You have been assigned to lead an important project, you know the team members and understand the objectives and resources. Now you are ready to have your first project team meeting.
How can you prepare to ensure that the meeting goes well? This initial meeting sets the stage for the entire project. Below is a reliable process on what to do and how to prepare for your project team meeting.
What to do at the First Project Meeting
What happens at the first project team meeting sets the stage for how the team performs throughout the project lifespan…moreover, everyone on the team is responsible for getting the team off to a good start.
Taking the time to solicit the “Voice of the Team” before you launch into project tasks is an excellent way to avoid the Team Leaders biggest first meeting mistake and to achieve these critical objectives:
- Identifying who on the team can (and would like to) handle different project tasks; which increases the likelihood that members will do those tasks.
- Aligning members’ personal and business goal with the goals of the team; which makes members more likely to commit to the work of the team and therefore show up for meetings and complete assignments.
- Reducing members’ needs to restate and reestablish their credentials during subsequent team meetings; which saves meeting time.
- Giving members an opportunity to get to know each other; which builds trust the critical feature in effective
Team Leader Checklist – Running the 1st Project Team Meeting
| Briefly, welcome members to the meeting.
Conduct an opening explanation of why we are here, why now, and how this is important.
Follow with a formal introduction, a description of the project and why the people in the room were chosen for this project skills, talents and knowledge each person brings.
Ask members to share their goals, expectations, experience, potential role contributions to the project, questions, and concerns. (Also share yours). Record this on a flip chart. If people volunteer ideas for how they would like the team to behave (i.e., norms and procedures), record these also…but do not force.
Deal immediately with any questions and concerns members may have.
Review the project charter and strive for high-level agreement.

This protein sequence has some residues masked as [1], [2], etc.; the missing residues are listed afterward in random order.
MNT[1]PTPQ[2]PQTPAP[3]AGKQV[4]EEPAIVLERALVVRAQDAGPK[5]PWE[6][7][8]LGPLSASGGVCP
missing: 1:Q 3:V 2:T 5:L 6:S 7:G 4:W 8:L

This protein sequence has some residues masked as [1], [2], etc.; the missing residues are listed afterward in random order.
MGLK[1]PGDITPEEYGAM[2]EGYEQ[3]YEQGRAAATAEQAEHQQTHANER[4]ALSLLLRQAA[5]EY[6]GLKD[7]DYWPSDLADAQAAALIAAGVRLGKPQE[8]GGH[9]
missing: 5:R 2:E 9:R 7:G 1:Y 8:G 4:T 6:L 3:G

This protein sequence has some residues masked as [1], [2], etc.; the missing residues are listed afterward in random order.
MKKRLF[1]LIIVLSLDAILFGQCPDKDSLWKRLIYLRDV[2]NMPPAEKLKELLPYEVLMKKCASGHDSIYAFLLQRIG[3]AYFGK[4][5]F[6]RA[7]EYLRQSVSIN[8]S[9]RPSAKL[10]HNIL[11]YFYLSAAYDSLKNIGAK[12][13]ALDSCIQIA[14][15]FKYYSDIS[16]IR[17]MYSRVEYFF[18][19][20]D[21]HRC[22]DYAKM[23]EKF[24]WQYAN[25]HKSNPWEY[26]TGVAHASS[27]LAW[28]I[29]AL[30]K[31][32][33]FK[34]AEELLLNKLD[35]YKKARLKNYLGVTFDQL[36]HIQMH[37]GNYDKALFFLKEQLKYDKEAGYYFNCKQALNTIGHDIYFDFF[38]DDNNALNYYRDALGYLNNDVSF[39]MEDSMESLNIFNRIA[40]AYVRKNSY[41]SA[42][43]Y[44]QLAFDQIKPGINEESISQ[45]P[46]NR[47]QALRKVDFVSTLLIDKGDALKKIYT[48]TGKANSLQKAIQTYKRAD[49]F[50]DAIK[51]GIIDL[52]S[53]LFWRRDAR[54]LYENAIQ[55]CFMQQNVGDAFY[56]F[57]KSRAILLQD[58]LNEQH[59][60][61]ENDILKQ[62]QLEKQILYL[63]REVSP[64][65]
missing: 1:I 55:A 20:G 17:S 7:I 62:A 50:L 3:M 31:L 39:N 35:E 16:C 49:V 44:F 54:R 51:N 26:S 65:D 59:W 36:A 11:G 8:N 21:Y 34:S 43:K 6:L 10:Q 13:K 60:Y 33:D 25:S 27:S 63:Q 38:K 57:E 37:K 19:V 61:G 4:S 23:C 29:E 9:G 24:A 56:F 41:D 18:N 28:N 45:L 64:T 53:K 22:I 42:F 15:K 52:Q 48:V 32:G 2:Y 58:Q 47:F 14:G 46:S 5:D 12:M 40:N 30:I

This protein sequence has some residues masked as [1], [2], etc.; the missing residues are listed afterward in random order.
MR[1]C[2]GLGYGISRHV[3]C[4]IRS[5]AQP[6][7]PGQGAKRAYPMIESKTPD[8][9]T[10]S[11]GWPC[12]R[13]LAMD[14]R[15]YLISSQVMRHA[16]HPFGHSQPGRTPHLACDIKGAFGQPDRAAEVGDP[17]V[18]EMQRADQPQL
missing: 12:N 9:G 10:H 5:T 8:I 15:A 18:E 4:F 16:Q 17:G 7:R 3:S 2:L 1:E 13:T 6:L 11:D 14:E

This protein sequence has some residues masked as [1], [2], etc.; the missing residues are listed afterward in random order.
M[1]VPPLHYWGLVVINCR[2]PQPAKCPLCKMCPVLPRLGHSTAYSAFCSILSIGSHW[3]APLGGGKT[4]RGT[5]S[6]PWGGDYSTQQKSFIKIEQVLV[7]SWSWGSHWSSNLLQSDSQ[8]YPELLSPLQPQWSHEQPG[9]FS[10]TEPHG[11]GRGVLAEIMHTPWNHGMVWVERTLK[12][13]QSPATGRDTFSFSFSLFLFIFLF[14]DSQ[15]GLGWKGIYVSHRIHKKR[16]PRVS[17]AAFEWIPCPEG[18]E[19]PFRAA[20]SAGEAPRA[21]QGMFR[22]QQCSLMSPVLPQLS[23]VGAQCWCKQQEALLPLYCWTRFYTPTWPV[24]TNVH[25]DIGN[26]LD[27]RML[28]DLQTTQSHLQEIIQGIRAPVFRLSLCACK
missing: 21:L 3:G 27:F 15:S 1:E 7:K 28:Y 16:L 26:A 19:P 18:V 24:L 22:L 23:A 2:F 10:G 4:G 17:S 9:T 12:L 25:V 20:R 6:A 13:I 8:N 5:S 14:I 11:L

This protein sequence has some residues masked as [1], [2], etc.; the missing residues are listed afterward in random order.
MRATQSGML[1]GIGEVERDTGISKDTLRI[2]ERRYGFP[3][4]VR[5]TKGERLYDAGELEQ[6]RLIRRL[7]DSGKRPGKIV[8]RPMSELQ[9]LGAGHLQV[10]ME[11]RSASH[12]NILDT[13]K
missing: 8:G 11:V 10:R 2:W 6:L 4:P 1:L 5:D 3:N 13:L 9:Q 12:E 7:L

Brainstorm a list of project stakeholders, for example, those that will be affected by the project or whose support and commitment you will need. You will work on analyzing stakeholders and planning to get their support at the next team meeting.
List action items from this meeting, including who, what, and when.
Set agenda and time for next meeting.
Ask for feedback on this meeting, thank everyone and close.
Team Member Checklist – Participating in the 1st Project Team Meeting
| Participate and take some time to learn something about your team members.
Share your goals, expectations, qualifications, experience, potential role contributions, questions, and concerns about the project. If you have ideas for how you would like to see the team behave (its norms & procedures), mention these also…but don’t insist that everyone agree to those yet.
Ensure your questions and concerns are either dealt with at the meeting or are tracked on the “parking lot” to be addressed later.
Participate in the review of the project charter and give your honest opinion and ideas.
Help brainstorm a list of potential stakeholders, those that will be affected by the project and whose commitment and support you will need. The team will work on analyzing stakeholders and planning to get their support at the next meeting.
Volunteer for action items from this meeting as appropriate.
Enter the next meeting date and time in your calendar.
Give feedback on this meeting.
Biggest First Team Meeting Mistake
At the first team meeting, leaders want to get to work on project tasks immediately. Sometimes team leaders who might be willing to spend time building the team are pressured by members to “get on with it.” As a result, little time is spent giving members the chance to get to know one another, build trust, voice expectations and goals, establish credentials, discuss desired roles, raise concerns, etc… That approach is viewed by some as a waste of time instead of a necessary step in creating high-performance teams.
When teams have problems later, everyone gets frustrated, and things come to a halt.
Why Does This Happen?
It is easy to see what happens when you do not accomplish task-related work at a meeting: you still have to do it, and you start to fall behind on your project schedule. It happens immediately, and the connection is obvious. Since there is so much to do, nobody wants to waste time, the need to go, go, go, becomes overwhelming. Who has time for this “touchy-feely stuff,” right?
It is much harder to see what happens when you do not take the time to build the team. Sometimes the effect is not seen for a while. Moreover, most people do not recognize the connection between not spending time building a team and subsequent problems with that team, such as people not attending meetings, tasks not getting done on time, time wasted on pointless discussions, inability to make decisions, people misbehaving, etc.
Mike Cardus BNP Executive Exchange Facilitator
Some consultants feel as if they are heroes called in to fix something broken, like the knight on the horse. That is quite tragic – to treat people as if they are broken when the teams, leaders, and people have done so much to get to where they are. Mike forms a partnership with all clients to accept where you are, listen to what’s working and understand what isn’t to create a process with you to improve your company’s profitability. Learn more at – https://mikecardus.com/